Energy & Environment

House panel passes GOP coal ash bill

A subpanel of the House Energy and Commerce Committee passed a Republican-backed bill aimed at adding certainty to the Environmental Protection Agency’s (EPA) coal ash disposal rule.

The bill, sponsored by Rep. David McKinley (R-W.Va.), passed 16 to 5 Wednesday, with three Democrats joining all the Republicans to vote for it.

{mosads}McKinley’s bill answers a number of concerns Republicans and utilities had with the EPA’s December rule, which set the first national standards for storage and disposal of coal ash waste at power plants and in landfills.

The House bill improves enforcement mechanisms by requiring states to set up permit systems for coal ash sites, while removing some of the requirements of the EPA rule, like public disclosure of the status of disposal ponds and pits.

Rep. John Shimkus (R-Ill.), the chairman of the environment subcommittee, said the bill addresses industry concerns while preserving the important protections of the EPA rule.

“The bill requires every state have a permit program and every permit program will contain

minimum requirements based on EPA’s final rule,” Shimkus said before the vote.

“This is a good bill. EPA developed technical requirements for coal ash that are protective of

human health and the environment,” he said. “This bill utilizes those requirements and makes them part of enforceable permits.”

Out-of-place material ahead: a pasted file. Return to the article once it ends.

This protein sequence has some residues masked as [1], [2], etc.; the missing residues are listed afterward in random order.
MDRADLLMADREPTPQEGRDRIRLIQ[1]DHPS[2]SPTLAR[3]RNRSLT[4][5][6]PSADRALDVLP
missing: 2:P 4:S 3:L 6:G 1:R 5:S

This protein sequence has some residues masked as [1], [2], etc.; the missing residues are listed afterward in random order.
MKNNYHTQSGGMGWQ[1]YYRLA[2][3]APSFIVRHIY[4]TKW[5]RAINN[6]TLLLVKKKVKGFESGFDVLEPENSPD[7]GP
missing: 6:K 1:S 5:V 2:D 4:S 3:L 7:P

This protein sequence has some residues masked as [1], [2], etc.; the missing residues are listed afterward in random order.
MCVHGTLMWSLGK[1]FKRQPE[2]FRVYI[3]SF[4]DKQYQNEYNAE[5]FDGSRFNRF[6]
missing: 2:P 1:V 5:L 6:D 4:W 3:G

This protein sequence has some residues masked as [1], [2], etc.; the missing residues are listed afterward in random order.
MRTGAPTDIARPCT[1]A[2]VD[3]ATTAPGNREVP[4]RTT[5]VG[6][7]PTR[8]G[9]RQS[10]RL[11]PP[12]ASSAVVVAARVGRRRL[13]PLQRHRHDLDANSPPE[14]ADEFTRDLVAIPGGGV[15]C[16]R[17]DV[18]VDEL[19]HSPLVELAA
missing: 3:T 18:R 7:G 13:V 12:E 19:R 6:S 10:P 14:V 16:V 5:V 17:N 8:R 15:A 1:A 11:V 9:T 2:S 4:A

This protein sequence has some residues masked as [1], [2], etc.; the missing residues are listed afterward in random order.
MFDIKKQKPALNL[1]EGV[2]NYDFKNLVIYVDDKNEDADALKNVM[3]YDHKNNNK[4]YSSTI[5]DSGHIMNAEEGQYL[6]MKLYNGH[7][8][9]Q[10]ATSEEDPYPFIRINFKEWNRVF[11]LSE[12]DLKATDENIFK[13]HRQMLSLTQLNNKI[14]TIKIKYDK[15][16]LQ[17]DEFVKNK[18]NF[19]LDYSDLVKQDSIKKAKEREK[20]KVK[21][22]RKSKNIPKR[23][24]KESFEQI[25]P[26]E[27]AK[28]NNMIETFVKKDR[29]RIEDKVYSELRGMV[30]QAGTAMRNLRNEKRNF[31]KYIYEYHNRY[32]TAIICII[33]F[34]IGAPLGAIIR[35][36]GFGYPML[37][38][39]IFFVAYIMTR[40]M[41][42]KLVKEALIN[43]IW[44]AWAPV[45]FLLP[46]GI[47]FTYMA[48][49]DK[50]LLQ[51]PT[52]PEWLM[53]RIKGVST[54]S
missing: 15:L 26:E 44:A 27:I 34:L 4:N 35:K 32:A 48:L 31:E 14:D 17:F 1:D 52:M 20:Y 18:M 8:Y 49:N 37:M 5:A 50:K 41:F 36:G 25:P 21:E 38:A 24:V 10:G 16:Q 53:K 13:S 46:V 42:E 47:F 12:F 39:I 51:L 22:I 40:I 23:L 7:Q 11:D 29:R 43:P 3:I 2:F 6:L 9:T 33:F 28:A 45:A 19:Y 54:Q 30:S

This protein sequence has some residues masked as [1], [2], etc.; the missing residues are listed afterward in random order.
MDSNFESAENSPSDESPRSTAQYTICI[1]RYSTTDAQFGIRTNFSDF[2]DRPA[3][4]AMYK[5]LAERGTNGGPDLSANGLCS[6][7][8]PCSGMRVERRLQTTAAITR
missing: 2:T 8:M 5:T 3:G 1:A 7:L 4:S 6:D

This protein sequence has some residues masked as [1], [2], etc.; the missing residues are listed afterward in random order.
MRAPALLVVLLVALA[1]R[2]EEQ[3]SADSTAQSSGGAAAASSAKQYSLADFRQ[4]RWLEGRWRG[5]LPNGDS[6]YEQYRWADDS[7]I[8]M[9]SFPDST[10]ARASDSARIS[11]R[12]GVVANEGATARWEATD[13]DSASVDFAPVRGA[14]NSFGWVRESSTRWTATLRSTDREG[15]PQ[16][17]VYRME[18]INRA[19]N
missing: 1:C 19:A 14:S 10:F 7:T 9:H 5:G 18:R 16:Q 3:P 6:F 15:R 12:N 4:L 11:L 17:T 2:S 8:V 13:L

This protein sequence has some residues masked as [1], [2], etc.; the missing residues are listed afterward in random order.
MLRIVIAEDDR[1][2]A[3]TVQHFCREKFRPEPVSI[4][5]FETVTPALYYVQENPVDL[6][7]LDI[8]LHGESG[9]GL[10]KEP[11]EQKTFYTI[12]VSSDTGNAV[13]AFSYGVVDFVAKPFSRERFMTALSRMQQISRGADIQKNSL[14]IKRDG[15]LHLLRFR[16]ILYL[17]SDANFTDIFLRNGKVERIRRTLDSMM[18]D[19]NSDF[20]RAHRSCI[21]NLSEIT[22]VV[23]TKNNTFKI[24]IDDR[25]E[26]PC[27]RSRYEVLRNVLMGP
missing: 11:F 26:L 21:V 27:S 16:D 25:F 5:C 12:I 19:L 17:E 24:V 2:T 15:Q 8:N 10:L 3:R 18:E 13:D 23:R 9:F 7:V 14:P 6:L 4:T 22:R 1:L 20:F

But Democrats argued that the bill is unnecessary, and would push back deadlines while weakening the rule.

Rep. Paul Tonko (D-N.Y.), the subcommittee’s top Democrat, urged his colleagues to wait to see how the EPA’s rule is enforced.

“Ultimately, the only real test of whether this rule takes the correct approach or not is by implementing it,” he said.

“The bill before us claims to mimic the protections by the EPA’s final rule. But that claim is in serious doubt,” Tonko continued. “The claims made about the rule that it may lead to dual enforcement or excessive lawsuits may prove to be true or prove to be not true.”

The subcommittee voted down a pair of Democratic amendments aimed at strengthening the bill’s requirements for utilities.

Mathy Stanislaus, the EPA’s assistant administrator for solid waste, testified before the panel Tuesday. He defended the agency’s rule, though he declined to take a position on the legislation.

Tags coal ash Environmental Protection Agency John Shimkus Paul Tonko
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